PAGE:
THE BLOG
08/19/2014 11:29 am ET Updated Oct 19, 2014

Is the Pursuit of Happiness the Wrong Goal?

It's been a sad week for Hollywood. Lauren Bacall and Robin Williams, both lost to us in body, if not in spirit or body of work. But the vast emphasis has been on the tragic death of Robin, casting a spotlight on mental illness, and in particular depression.

I, along with so many others, pondered how someone who gave so much to others, who had so much going for him in his life, could be so alone... so unhappy as to take his life? Of course depression is an illness, not a choice. It's chemical as well as psychological. Yet I can't help wondering how this universal near-obsession with being happy impacts those who are already unhappy. Does it make them feel worse to think that everyone else is surfing on clouds of joy?

It caused me to think more about the emphasis today on "being happy," a topic on which I too have added my voice... seeing happiness as the end-all be-all of our existence. I began to wonder a few things, mainly: 1) is happiness the wrong goal? and 2) is part of the problem that we all have different definitions for happiness?

Recently a mentor I respect asked me what I was feeling. My reply was that all was well and I was feeling calm and peaceful. His response was that calm was not enough. There was something wrong with me if I wasn't feeling exuberant and joy-filled. In that moment I began to question my state of peace. Why wasn't I happy? That immediately cast me back to an earlier moment in my life, in my early 20s when I awoke one morning feeling content and immediately thought, "Whoa, I'm not a cow... I need to feel more than content... where is my joy?" Which plunged me into a state of discontent.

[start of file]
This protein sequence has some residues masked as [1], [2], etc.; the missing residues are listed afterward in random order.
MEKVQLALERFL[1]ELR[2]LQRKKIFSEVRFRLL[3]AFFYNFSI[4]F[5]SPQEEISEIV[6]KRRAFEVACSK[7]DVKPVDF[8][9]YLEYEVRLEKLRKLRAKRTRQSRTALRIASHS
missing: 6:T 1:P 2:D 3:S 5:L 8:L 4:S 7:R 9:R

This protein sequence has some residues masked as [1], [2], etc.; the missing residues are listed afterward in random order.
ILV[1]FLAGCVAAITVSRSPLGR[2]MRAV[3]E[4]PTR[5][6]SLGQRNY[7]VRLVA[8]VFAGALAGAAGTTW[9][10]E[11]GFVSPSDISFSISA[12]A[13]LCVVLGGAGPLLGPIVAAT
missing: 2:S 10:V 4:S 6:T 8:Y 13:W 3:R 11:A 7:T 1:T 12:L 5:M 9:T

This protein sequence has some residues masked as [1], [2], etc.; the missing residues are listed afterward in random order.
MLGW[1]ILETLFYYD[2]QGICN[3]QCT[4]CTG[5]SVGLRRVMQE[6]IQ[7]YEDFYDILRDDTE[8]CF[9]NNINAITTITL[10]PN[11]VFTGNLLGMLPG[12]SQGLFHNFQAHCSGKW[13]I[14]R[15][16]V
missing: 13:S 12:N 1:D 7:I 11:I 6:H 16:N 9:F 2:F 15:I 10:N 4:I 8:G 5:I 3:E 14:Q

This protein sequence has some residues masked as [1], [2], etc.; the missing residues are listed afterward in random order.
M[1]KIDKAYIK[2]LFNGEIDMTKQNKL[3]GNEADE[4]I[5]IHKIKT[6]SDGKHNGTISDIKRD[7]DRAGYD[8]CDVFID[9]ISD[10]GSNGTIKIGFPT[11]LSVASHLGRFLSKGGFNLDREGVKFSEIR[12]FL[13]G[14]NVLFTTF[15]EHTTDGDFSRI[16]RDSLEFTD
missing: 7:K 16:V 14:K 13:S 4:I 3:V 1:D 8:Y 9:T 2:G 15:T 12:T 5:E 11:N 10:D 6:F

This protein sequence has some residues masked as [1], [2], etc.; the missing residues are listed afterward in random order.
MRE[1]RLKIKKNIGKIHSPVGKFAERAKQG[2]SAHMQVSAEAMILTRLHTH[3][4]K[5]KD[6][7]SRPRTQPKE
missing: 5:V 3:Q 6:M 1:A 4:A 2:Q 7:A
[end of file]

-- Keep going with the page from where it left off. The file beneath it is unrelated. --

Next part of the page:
What Is That Elusive Thing Called Happiness?

When you ask people what happiness means for them, you get a variety of responses. The Zen response is being satisfied with what you have... not wanting more. And certainly research backs up that more doesn't make us happier: A 2010 study done at Princeton University found that (at least salary-wise) the sweet spot was $75,000. That below that line people were less happy, not just because of the lack of higher salary, but because it exacerbated the problems or stresses that they had in their lives. People making more than $75k, however, were not any happier. The study also found that 85 percent of the people reported that they were happy most of the time, although 40 percent admitted to being stressed at the same time. Can you be stressed and happy?

Of course, income isn't the only contributor to happiness. We've all known people who had far less salary, few possessions, but a richness of love and friends. And they were plenty happy. So happiness can be wealth in the form of love and friendships. Family. Community.

For some people, happiness is living life to the fullest in the present moment. Savoring whatever they are doing... whether it's gazing at the clouds or having a good meal. Mindfully. Gratefully.